Now, probably a better way to do accomplish this would be to change the Image case class declaration to the following

final case class Image(s: Seq[(String, Size)])

and then keep Size as you originally had it,

final case class Size(path: String, height: Int, width: Int)

Then you merely need to do the following to be safe and symmetric.

If we do this then the implementation becomes much nicer, while still being safe and symmetric.

import play.api.libs.json.Format
import play.api.libs.json.JsPath
import play.api.libs.json.Reads
import play.api.libs.json.JsValue
import play.api.libs.json.JsResult
import play.api.libs.json.JsSuccess
import play.api.libs.json.JsError
import play.api.libs.json.JsObject
import play.api.libs.json.Json

final case class Foo(images: Option[Image])

object Foo {
  implicit val fooFormat: Format[Foo] = Json.format[Foo]
}

final case class Image(sizes: Seq[(String, Size)])

object Image {

  implicit val imagesFormat: Format[Image] =
    new Format[Image] {

      /** @inheritdoc */
      override def reads(json: JsValue): JsResult[Image] = json match {
        case j: JsObject =>
          JsSuccess(Image(j.fields.map{
            case (name, size) =>
              size.validate[Size] match {
                case JsSuccess(validSize, _) => (name, validSize)
                case e: JsError => return e
              }
          }))
        case _ =>
          JsError("Invalid JSON type")
      }

      /** @inheritdoc */
      override def writes(o: Image): JsValue = Json.toJson(o.sizes.toMap)
    }
}

final case class Size(path: String, height: Int, width: Int)

object Size {
  implicit val sizeFormat: Format[Size] = Json.format[Size]
}

Still works as before

scala> Json.parse("""
     | {
     | "large":{  
     |       "path":"http://url.jpg",
     |       "width":300,
     |       "height":200
     |     },
     |     "medium":{  
     |       "path":"http://url.jpg",
     |       "width":200,
     |       "height":133}}""")
res1: play.api.libs.json.JsValue = {"large":{"path":"http://url.jpg","width":300,"height":200},"medium":{"path":"http://url.jpg","width":200,"height":133}}

scala> res1.validate[Image]
res2: play.api.libs.json.JsResult[Image] = JsSuccess(Image(ListBuffer((large,Size(http://url.jpg,200,300)), (medium,Size(http://url.jpg,133,200)))),)

scala> Json.toJson(res1.validate[Image].get)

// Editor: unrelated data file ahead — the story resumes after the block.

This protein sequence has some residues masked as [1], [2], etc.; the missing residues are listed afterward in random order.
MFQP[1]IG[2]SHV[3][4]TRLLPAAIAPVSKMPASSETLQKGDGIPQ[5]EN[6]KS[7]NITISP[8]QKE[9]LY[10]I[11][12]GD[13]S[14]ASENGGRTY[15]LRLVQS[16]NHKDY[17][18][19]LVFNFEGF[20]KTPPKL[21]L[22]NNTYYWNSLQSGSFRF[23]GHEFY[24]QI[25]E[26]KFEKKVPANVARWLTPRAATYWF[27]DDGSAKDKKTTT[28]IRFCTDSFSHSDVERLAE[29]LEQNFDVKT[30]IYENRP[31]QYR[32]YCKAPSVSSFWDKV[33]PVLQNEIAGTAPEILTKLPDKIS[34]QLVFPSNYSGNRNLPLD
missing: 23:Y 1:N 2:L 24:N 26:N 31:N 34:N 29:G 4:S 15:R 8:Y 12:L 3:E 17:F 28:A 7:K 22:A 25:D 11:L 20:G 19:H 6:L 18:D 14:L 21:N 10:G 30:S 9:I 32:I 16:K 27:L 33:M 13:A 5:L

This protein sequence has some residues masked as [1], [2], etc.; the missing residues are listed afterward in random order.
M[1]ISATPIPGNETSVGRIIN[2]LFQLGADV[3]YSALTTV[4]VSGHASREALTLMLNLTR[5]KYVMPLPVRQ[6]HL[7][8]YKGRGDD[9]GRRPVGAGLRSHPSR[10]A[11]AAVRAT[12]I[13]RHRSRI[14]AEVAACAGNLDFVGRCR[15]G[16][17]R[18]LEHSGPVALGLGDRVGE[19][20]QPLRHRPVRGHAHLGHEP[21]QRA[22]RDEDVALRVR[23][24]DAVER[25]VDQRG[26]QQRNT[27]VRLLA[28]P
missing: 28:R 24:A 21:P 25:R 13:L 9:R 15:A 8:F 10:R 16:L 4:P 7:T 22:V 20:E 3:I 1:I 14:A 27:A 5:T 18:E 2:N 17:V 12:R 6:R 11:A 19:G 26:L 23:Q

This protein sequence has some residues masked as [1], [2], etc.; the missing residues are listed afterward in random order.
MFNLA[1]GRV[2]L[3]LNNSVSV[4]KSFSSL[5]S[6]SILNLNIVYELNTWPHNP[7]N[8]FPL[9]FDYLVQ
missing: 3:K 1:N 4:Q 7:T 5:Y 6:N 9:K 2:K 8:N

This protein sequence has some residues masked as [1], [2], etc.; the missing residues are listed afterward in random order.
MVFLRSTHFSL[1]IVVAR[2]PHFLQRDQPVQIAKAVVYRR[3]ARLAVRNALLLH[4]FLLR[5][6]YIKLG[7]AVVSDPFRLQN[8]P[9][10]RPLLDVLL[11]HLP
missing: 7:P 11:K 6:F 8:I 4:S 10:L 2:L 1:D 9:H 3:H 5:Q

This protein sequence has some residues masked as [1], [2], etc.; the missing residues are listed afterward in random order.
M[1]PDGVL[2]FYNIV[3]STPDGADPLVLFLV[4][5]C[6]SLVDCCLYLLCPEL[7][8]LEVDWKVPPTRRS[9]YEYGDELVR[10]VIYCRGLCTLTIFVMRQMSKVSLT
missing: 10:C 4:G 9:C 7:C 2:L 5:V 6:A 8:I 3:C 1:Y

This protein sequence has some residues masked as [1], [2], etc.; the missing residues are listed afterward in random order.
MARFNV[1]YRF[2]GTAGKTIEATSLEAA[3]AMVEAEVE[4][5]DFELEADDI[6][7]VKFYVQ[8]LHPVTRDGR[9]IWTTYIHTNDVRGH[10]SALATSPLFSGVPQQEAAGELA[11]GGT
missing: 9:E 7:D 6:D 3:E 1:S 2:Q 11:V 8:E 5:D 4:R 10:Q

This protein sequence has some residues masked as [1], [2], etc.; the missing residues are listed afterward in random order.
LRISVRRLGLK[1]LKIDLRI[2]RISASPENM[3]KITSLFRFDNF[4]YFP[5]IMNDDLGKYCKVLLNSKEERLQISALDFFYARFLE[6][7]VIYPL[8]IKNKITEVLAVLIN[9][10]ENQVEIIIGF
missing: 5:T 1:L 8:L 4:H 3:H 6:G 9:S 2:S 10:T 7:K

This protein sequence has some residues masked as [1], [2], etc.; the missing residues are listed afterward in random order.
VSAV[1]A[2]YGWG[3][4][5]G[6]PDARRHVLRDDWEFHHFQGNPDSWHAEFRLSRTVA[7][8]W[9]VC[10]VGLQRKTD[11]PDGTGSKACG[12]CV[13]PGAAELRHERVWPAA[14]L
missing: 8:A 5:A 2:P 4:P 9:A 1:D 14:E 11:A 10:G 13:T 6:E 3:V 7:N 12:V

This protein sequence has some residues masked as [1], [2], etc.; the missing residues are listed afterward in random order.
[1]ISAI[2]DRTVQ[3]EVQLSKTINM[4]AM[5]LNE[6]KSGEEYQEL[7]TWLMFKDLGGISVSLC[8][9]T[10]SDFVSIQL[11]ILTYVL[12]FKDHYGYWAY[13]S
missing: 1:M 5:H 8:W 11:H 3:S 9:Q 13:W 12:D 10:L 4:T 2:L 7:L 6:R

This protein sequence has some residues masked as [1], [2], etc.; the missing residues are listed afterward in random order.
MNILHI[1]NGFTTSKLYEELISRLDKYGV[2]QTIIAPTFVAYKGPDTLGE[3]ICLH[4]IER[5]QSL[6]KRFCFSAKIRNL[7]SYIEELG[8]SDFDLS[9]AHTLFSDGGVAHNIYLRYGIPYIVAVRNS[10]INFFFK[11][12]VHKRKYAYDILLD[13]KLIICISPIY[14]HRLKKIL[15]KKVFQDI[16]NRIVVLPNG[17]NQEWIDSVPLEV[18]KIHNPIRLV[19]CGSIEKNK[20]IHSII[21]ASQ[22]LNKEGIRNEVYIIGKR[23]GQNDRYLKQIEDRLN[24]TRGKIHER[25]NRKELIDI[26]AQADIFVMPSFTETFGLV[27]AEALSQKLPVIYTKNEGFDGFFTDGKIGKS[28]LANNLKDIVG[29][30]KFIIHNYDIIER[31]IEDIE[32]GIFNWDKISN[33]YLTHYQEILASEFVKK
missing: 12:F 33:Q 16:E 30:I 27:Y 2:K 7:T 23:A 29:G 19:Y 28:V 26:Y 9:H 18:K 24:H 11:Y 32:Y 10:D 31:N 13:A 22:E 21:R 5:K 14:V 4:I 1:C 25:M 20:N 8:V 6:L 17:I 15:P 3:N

res3: play.api.libs.json.JsValue = {"large":{"path":"http://url.jpg","height":200,"width":300},"medium":{"path":"http://url.jpg","height":133,"width":200}}

But with the benefit that Size is now reflective of real Json, that is you can serialize and deserialize just Size values. Which makes it both easier to work with and think about.

TL;DR Commentary on reads in the First Example

Although I would argue that the first solution is somewhat inferior to the second solution, we did use some interesting idioms in the first implementation of reads that are very useful, in a more general sense, but often not well understood. So I wanted to take the time to go through them in more detail for those who are interested. If you already understand the idioms in use, or you just don't care, feel free to skip this discussion.

flatMap chaining

When we attempt to get the values we need out of valueMap, at any an all steps things can go wrong. We would like to handle these cases reasonably without catastrophic exceptions being thrown.

To accomplish this we use the Option value and common flatMap function to chain our computation. There are really two steps we do for each desired value, get the value out of valueMap and we force it to the proper type using the asOpt[T] function. Now the nice thing is that both valueMap.get(s: String) and jsValue.asOpt[T] both return Option values. This means that we can use flatMap to build our final result. flatMap has the nice property that if any of the steps in the flatMap chain fail, i.e. return None, then all other steps are not run and the final result is returned as None.

This idiom is part of general Monadic programming that is common to functional languages, especially Haskell and Scala. In Scala it is not often referred to as Monadic because when the concept was introduced in Haskell it was often explained poorly leading to many people disliking it, despite it in fact being very useful. Due to this, people are often afraid to use the "M word" with respect to Scala.

Functional Short Circuiting

The other idiom that is used in reads, in both versions, is short circuiting a function call by using the return keyword in scala.

As you probably know, use of the return keyword is often discouraged in Scala, as the final value of any function is automatically made into the return value for the function. There is however one very useful time to use the return keyword, that is when you are calling a function that represents a repeated call over something, such as the map function. If you hit some terminal condition on one of the inputs you can use the return keyword to stop the execution of the map call on the remaining elements. It is somewhat analogous to using break in a for loop in languages like Java.

In our case, we wanted to ensure certain things about the elements in the Json, like that it had the correct keys and types, and if at any point any of our assumptions were incorrect, we wanted to return the proper error information. Now we could just map over the fields in the Json, and then inspect the result after the map operation has completed, but consider if someone had sent us very large Json with thousands of keys that did not have the structure we wanted. We would have to apply our function to all of the values even if we knew we had an error after only the first application. Using return we can end the map application as soon we know about an error, without having to spend time apply the map application across the rest of the elements when the result is already known.

Anyway, I hope that little bit of pedantic explanation is helpful!